Bird flu and avian influenza as a farm chicken with a medical mask as a virus outbreak public health hazard caused by contaminated infected poultry in a 3D illustration style.

What to do if you suspect Avian Influenza

The following bio-safety guidelines are effective methods for safeguarding commercial operations and smaller flocks:

  • Backyard flock owners should practice strict biosecurity, including preventing birds from exposure and/or co-mingling with wild birds and other types of poultry.
  • Shower, change clothes, and clean and disinfect footwear before entering your poultry housing areas.
  • Respiratory protection such as a medical facemask would also be important and remember to always wear clean clothes when encountering healthy domestic birds.
  • Carefully follow safe entry and exit procedures into your flock’s clean area.
  • Reduce the attractiveness for wild birds to stop at your place by cleaning up litter and spilled feed around poultry housing areas.
  • If you have free range guinea fowl and waterfowl, consider bringing them into coops or flight pens under nets to prevent interaction of domesticated poultry with wild birds and their droppings.
  • It is best to restrict visitors from interacting with your birds currently.
  • Do not touch sick or dead wildlife and keep them away from domestic poultry
  • Try not to handle sick or deceased domestic birds (if you must, use proper personal protective equipment to minimize direct contact and cautiously disinfect anything that comes into contact with the deceased and or sick bird).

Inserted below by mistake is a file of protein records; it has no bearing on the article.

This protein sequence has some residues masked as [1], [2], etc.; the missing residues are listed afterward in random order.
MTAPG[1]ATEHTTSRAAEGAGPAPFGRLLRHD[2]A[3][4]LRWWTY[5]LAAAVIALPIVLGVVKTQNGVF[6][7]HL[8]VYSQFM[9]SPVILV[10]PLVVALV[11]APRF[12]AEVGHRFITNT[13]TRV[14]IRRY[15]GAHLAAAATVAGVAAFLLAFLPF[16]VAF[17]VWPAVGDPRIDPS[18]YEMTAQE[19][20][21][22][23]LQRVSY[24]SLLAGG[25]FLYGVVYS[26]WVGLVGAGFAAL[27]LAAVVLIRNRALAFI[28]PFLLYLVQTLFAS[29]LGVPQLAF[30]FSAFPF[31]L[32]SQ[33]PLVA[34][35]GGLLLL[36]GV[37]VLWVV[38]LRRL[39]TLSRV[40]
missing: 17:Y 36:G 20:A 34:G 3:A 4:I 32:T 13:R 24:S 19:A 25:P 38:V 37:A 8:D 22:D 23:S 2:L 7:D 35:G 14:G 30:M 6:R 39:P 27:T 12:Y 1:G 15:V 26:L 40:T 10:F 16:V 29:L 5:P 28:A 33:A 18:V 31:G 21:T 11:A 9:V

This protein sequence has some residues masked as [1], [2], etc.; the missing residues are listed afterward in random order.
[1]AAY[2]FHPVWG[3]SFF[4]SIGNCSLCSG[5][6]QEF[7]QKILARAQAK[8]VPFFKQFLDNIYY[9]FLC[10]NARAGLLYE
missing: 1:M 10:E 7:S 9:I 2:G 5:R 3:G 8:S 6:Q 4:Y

Follow these basic steps in response to confirmed Avian Influenza on your farm:
Quarantine – restricting movement of poultry and poultry-moving equipment into and out of the control area;
Eradicate – depopulate the affected flock(s);
Monitor region – testing wild and domestic birds in a broad area around the quarantine area;
Disinfect – kills the virus in the affected flock locations; and
Test – confirming that the poultry farm is AI virus-free.

According to the Centers for Disease Control, this strain of Avian Influenza is a low risk to the public. While the transmission rate from animals to humans is low, it is a zoonotic disease, meaning it can be shared between species. This is another reason to keep biosecurity measures strict on your farm while Avian Influenza is currently going around.

Source: USDA Farm Service Agency